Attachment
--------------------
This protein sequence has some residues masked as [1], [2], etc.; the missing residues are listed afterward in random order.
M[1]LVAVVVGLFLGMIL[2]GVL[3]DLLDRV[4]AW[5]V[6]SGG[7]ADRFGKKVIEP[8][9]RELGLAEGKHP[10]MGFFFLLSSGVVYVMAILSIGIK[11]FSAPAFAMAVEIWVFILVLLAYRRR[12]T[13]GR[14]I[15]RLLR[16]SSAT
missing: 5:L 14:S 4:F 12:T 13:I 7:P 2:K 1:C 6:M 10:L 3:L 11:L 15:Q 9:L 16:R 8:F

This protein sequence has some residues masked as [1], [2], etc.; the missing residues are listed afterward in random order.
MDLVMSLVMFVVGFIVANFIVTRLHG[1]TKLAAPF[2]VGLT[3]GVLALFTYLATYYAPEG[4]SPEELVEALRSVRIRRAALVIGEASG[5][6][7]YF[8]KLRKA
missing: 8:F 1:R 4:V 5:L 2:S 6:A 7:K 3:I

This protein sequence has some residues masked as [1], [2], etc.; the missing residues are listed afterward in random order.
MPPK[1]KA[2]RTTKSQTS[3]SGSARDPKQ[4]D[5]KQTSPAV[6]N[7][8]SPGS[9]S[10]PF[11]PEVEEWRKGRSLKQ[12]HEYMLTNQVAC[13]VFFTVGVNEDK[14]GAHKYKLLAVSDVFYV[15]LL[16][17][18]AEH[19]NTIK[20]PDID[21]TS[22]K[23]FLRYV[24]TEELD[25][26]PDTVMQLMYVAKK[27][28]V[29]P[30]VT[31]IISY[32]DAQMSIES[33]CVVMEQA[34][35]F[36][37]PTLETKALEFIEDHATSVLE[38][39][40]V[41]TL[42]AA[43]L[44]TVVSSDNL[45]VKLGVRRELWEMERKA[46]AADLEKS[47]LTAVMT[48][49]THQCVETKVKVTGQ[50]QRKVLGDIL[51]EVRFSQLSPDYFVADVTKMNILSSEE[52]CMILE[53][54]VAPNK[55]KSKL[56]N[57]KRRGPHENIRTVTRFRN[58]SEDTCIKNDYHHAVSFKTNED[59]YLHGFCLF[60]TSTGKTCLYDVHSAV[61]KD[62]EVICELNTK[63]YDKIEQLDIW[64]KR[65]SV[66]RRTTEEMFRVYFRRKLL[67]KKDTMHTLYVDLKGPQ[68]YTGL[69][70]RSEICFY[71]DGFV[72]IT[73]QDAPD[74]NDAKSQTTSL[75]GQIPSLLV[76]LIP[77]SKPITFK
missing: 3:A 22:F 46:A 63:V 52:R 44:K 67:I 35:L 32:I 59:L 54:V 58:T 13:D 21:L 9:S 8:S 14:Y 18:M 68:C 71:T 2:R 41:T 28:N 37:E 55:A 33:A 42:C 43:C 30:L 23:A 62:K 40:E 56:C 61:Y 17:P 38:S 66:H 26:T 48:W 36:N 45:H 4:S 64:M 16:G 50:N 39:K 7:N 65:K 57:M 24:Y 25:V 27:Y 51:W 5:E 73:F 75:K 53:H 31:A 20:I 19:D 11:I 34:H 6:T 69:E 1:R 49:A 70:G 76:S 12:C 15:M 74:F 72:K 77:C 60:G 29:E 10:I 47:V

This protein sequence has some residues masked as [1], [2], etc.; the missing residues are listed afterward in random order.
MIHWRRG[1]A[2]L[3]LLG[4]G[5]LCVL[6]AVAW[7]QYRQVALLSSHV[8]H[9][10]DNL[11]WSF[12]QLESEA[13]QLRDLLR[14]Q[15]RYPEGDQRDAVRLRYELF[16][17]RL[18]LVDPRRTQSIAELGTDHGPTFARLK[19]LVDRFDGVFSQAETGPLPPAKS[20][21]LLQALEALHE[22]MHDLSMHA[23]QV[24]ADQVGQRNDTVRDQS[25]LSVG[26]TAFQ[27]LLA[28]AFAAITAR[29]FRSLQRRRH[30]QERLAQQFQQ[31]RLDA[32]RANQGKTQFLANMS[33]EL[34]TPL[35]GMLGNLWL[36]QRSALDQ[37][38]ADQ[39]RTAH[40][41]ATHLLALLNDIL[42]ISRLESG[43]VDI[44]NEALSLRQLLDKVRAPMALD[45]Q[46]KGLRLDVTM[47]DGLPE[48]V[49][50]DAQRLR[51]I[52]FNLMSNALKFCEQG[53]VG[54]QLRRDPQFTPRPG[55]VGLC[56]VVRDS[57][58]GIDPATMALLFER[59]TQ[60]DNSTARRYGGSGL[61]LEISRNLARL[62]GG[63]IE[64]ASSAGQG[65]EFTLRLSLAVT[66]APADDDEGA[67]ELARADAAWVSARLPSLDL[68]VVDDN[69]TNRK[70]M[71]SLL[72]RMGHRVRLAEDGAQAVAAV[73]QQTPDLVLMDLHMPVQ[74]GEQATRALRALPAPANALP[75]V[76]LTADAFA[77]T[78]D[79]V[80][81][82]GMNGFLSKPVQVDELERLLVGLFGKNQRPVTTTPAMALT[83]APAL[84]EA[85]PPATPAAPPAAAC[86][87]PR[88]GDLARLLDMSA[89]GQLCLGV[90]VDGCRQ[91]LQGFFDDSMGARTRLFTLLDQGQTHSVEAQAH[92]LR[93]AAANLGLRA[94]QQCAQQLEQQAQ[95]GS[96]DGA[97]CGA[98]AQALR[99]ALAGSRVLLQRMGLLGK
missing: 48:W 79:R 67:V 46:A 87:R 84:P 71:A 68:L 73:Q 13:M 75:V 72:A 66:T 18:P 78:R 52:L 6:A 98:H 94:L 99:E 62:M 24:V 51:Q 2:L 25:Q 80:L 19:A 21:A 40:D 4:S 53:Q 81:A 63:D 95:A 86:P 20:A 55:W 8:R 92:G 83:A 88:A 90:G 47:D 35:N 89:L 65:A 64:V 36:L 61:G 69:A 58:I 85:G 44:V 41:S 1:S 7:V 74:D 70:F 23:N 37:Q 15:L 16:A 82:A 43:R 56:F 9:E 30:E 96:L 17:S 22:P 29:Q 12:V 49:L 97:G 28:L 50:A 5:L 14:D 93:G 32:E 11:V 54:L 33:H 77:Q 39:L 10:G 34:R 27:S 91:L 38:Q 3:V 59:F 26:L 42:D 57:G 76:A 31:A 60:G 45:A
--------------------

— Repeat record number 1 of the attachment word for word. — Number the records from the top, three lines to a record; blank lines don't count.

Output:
This protein sequence has some residues masked as [1], [2], etc.; the missing residues are listed afterward in random order.
M[1]LVAVVVGLFLGMIL[2]GVL[3]DLLDRV[4]AW[5]V[6]SGG[7]ADRFGKKVIEP[8][9]RELGLAEGKHP[10]MGFFFLLSSGVVYVMAILSIGIK[11]FSAPAFAMAVEIWVFILVLLAYRRR[12]T[13]GR[14]I[15]RLLR[16]SSAT
missing: 5:L 14:S 4:F 12:T 13:I 7:P 2:K 1:C 6:M 10:L 3:L 11:L 15:Q 9:L 16:R 8:F